How have i not posted this yet?! I’ve been meaning to do this post for like, a year.
Before i continue, let me just start by saying whoever did this is or contributed to this: I LOVE YOU. Crazy, stalk you, try to breathe in exact rhythm with you while you sleep and pet you like a Bond villain pets his cat kind of love.
One of my favorite sites on the net, and i do mean all time favorite sites, i can spend HOURS on here and often do, is TV Tropes. TV Tropes is a site dedicated to defining and exploring the use of every type of plot device, motif or cliche used in any kind of narrative. If it’s a device, if it’s a trope, TV Tropes will define it, explain it and show you a plethora of examples in books, movies, TV, comics, art, etc.
For instance, let’s take a classic trope: Checkov’s Gun
Chekhov, master of the short story, gave this advice: if it’s not essential, don’t include it in the story.
The term has come to mean “an insignificant object that later turns out to be important.” For example, a character may find a mysterious necklace that turns out to be the power source to the Doomsday Device, but at the time of finding the object it does not seem important. The necklace was essential to the story, but its introduction downplayed its importance. Chekhov’s advice was not necessarily to conceal importance, but to just not spend time on things that are not important.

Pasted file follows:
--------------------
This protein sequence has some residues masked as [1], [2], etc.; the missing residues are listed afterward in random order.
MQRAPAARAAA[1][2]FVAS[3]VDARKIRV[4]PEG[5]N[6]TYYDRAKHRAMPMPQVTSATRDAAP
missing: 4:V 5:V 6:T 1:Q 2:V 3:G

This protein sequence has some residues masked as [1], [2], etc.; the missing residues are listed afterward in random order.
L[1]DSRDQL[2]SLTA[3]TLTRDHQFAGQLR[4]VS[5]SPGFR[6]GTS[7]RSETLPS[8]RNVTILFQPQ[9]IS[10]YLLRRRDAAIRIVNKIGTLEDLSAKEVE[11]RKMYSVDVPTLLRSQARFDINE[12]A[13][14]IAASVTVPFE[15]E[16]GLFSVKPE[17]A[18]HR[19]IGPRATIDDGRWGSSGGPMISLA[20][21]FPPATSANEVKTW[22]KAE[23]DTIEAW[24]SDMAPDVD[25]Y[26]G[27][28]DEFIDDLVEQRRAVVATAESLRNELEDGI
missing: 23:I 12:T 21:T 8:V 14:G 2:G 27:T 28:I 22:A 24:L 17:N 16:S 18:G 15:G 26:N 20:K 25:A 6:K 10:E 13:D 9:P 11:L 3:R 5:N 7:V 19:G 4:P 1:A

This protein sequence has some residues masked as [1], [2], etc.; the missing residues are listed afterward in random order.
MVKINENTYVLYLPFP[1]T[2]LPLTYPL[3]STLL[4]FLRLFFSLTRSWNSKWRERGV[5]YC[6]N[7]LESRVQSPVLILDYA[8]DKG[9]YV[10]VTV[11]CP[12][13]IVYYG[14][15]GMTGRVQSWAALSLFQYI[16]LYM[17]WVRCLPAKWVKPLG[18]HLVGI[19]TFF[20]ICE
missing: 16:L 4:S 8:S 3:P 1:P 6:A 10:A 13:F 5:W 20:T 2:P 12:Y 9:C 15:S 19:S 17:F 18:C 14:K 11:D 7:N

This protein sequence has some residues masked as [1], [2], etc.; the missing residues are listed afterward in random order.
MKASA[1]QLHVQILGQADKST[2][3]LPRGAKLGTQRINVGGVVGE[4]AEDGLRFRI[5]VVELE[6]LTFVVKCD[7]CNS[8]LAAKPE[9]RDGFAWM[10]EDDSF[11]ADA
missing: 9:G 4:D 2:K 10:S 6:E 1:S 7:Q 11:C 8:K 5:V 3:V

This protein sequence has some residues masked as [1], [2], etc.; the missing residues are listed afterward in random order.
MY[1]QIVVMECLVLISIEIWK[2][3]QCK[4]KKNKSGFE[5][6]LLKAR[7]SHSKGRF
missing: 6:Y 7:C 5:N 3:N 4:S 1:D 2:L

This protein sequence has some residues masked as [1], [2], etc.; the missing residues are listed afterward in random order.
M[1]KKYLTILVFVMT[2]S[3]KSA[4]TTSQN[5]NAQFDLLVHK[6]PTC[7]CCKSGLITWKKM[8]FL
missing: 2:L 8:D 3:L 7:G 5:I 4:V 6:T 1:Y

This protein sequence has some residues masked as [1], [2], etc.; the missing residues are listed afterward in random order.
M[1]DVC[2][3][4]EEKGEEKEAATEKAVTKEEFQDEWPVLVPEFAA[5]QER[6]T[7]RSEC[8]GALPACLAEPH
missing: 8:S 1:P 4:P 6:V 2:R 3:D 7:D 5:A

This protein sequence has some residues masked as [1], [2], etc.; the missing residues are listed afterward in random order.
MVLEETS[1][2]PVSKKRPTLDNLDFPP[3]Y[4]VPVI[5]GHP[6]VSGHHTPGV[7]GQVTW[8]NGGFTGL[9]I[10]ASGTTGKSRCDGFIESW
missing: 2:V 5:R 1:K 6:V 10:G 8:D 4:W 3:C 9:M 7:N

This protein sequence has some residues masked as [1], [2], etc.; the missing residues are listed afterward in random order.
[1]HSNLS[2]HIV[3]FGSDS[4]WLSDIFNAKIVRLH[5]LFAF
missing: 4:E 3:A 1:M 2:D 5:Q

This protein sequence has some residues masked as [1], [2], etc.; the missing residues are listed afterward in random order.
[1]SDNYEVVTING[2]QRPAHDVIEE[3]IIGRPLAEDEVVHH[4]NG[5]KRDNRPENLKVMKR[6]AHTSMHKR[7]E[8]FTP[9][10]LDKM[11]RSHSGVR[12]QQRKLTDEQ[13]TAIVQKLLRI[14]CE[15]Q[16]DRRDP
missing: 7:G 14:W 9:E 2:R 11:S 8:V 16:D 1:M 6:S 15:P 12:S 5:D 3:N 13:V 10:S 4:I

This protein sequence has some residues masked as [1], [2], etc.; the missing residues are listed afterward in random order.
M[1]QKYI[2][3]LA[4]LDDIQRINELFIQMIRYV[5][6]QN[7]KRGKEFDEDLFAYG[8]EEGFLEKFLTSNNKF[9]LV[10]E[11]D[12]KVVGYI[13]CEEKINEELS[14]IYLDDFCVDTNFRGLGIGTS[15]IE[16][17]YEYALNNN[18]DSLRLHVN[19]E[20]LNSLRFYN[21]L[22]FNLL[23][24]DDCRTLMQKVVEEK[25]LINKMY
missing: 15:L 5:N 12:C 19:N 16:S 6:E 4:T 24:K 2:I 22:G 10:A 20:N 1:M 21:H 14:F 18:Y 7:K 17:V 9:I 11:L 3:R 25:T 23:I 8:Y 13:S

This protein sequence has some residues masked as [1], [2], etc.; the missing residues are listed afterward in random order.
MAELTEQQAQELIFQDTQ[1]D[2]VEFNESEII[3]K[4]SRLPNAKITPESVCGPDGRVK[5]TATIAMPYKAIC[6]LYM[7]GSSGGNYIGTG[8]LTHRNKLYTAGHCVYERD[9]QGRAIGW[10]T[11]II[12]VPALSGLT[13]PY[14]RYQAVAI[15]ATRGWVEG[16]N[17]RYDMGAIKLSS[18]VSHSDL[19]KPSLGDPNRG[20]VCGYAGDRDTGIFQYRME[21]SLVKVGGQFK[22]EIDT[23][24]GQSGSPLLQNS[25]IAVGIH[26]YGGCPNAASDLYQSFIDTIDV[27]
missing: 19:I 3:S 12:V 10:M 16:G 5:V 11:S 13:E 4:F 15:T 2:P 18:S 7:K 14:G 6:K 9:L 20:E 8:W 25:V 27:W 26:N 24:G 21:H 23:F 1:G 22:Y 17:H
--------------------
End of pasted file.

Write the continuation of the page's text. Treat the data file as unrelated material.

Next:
Now, many great shows and movies are on TV Tropes which then break down the tropes they use.
Some Awesome Soul, maybe a bunch of them, i don’t know, has put DONA, A Steampunk Opera on it. AND TNARH, A Dieselpunk Opera on TV Tropes! You cannot imagine the squeal that left my mouth then day i stumbled across this.
Here is the Steampnk Opera’s entry, although you REALLY should follow the link to the actual site so you can click the links and follow the trope trails (that’s the best part). Much of the text does not show up here becuase you need to highlight it in order to see it. This is done to not reveal plot poinit to the uninitiated who wish to avoid spoilers.
The Dolls of New Albion: A Steampunk Opera
A Steampunk Opera is a 4-Act play composed and written by Paul Shapera. So far, there has only been a workshop performance, but the audio version of the entire play can be found here.
- All-Knowing Singing Narrator
- All Love Is Unrequited: The only character with a requited love interest marries her ex-fiancee when he threatens to keep her from her father, whom he just brought back from the dead.
- Also, even though all of the Mc Alisters are strangely in love with Jasper, Priscilla is the only person he truly loves back. It doesn’t end well
- Back from the Dead: Jasper. After Annabelle brings him back and then kills him because he asked her to, Edgar brings him back AGAIN.
- All of the dolls in New Albion are this really.
- Be Careful What You Wish For: Jasper, after four generations of begging for death, he finally get’s his wish- at the cost of Priscilla’ life